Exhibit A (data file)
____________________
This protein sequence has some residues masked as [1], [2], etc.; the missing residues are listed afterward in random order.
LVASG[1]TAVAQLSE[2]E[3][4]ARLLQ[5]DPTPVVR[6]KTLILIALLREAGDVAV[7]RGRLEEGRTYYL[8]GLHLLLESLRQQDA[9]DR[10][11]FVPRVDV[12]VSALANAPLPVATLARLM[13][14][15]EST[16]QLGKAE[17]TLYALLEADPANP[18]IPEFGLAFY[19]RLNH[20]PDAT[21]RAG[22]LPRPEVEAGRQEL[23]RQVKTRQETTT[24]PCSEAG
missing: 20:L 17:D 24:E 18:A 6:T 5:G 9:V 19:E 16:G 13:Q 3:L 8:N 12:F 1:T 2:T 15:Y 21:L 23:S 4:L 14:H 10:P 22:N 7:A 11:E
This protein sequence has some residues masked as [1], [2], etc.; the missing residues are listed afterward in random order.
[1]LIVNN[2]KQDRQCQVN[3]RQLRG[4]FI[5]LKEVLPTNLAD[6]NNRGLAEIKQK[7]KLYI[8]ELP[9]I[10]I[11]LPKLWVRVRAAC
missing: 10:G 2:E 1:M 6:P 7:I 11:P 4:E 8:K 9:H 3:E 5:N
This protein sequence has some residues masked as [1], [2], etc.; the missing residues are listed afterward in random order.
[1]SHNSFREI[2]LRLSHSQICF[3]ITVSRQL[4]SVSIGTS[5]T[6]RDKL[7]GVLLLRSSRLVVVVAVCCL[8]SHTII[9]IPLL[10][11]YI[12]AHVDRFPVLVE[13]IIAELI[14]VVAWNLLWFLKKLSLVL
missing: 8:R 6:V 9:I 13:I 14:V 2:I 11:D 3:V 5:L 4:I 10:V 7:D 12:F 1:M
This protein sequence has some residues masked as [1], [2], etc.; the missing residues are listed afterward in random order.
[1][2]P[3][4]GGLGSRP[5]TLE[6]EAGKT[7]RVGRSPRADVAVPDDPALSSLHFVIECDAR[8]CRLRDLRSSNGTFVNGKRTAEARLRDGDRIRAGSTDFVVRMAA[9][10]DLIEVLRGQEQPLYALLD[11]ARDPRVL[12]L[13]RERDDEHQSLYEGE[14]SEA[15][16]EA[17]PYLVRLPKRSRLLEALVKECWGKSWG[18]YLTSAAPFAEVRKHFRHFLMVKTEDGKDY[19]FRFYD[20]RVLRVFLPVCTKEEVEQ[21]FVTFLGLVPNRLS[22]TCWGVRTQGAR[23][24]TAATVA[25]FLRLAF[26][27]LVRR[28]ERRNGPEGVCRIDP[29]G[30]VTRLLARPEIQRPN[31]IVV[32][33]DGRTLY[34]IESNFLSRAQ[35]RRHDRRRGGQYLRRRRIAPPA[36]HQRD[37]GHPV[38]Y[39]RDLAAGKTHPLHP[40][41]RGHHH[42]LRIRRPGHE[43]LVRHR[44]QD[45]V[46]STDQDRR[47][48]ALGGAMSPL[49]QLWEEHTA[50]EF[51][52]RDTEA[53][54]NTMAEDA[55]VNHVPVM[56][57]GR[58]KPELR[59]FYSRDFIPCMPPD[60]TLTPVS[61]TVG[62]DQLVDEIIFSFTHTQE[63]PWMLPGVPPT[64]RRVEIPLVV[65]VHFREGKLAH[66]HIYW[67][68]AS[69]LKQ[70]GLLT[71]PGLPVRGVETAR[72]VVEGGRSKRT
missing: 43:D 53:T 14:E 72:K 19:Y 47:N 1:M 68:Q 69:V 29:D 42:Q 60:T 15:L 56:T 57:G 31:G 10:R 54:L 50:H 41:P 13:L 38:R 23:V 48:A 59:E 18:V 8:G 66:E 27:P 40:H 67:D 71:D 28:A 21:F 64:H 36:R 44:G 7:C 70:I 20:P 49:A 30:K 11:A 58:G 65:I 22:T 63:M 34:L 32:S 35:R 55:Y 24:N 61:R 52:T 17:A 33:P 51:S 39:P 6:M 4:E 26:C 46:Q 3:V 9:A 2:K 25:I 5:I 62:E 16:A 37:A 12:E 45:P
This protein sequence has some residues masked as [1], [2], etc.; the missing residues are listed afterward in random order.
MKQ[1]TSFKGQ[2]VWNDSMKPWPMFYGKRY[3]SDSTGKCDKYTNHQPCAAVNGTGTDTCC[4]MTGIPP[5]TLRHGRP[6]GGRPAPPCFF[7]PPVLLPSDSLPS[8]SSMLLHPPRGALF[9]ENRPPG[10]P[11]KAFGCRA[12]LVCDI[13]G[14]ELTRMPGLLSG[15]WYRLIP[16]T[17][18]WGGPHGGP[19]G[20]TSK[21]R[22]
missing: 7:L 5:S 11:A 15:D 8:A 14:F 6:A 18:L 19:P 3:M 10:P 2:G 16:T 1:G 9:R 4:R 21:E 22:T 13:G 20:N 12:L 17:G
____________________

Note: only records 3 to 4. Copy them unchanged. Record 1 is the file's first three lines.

This protein sequence has some residues masked as [1], [2], etc.; the missing residues are listed afterward in random order.
[1]SHNSFREI[2]LRLSHSQICF[3]ITVSRQL[4]SVSIGTS[5]T[6]RDKL[7]GVLLLRSSRLVVVVAVCCL[8]SHTII[9]IPLL[10][11]YI[12]AHVDRFPVLVE[13]IIAELI[14]VVAWNLLWFLKKLSLVL
missing: 8:R 6:V 9:I 13:I 14:V 2:I 11:D 3:V 5:L 4:I 10:V 7:D 12:F 1:M
This protein sequence has some residues masked as [1], [2], etc.; the missing residues are listed afterward in random order.
[1][2]P[3][4]GGLGSRP[5]TLE[6]EAGKT[7]RVGRSPRADVAVPDDPALSSLHFVIECDAR[8]CRLRDLRSSNGTFVNGKRTAEARLRDGDRIRAGSTDFVVRMAA[9][10]DLIEVLRGQEQPLYALLD[11]ARDPRVL[12]L[13]RERDDEHQSLYEGE[14]SEA[15][16]EA[17]PYLVRLPKRSRLLEALVKECWGKSWG[18]YLTSAAPFAEVRKHFRHFLMVKTEDGKDY[19]FRFYD[20]RVLRVFLPVCTKEEVEQ[21]FVTFLGLVPNRLS[22]TCWGVRTQGAR[23][24]TAATVA[25]FLRLAF[26][27]LVRR[28]ERRNGPEGVCRIDP[29]G[30]VTRLLARPEIQRPN[31]IVV[32][33]DGRTLY[34]IESNFLSRAQ[35]RRHDRRRGGQYLRRRRIAPPA[36]HQRD[37]GHPV[38]Y[39]RDLAAGKTHPLHP[40][41]RGHHH[42]LRIRRPGHE[43]LVRHR[44]QD[45]V[46]STDQDRR[47][48]ALGGAMSPL[49]QLWEEHTA[50]EF[51][52]RDTEA[53][54]NTMAEDA[55]VNHVPVM[56][57]GR[58]KPELR[59]FYSRDFIPCMPPD[60]TLTPVS[61]TVG[62]DQLVDEIIFSFTHTQE[63]PWMLPGVPPT[64]RRVEIPLVV[65]VHFREGKLAH[66]HIYW[67][68]AS[69]LKQ[70]GLLT[71]PGLPVRGVETAR[72]VVEGGRSKRT
missing: 43:D 53:T 14:E 72:K 19:Y 47:N 1:M 68:Q 69:V 29:D 42:Q 60:T 15:L 56:T 57:G 31:G 10:R 54:L 50:H 41:P 13:L 38:R 23:V 48:A 59:E 18:V 8:G 66:E 27:P 40:H 67:D 71:D 28:A 21:F 64:H 36:R 44:G 7:C 70:I 20:P 49:A 30:K 11:A 58:G 65:I 22:T 63:M 34:L 32:S 35:R 55:Y 24:N 61:R 52:T 17:A 33:P 51:S 39:P 6:M 4:E 26:C 46:Q 3:V 9:A 2:K 25:I 5:I 62:E 16:A 37:A 12:E 45:P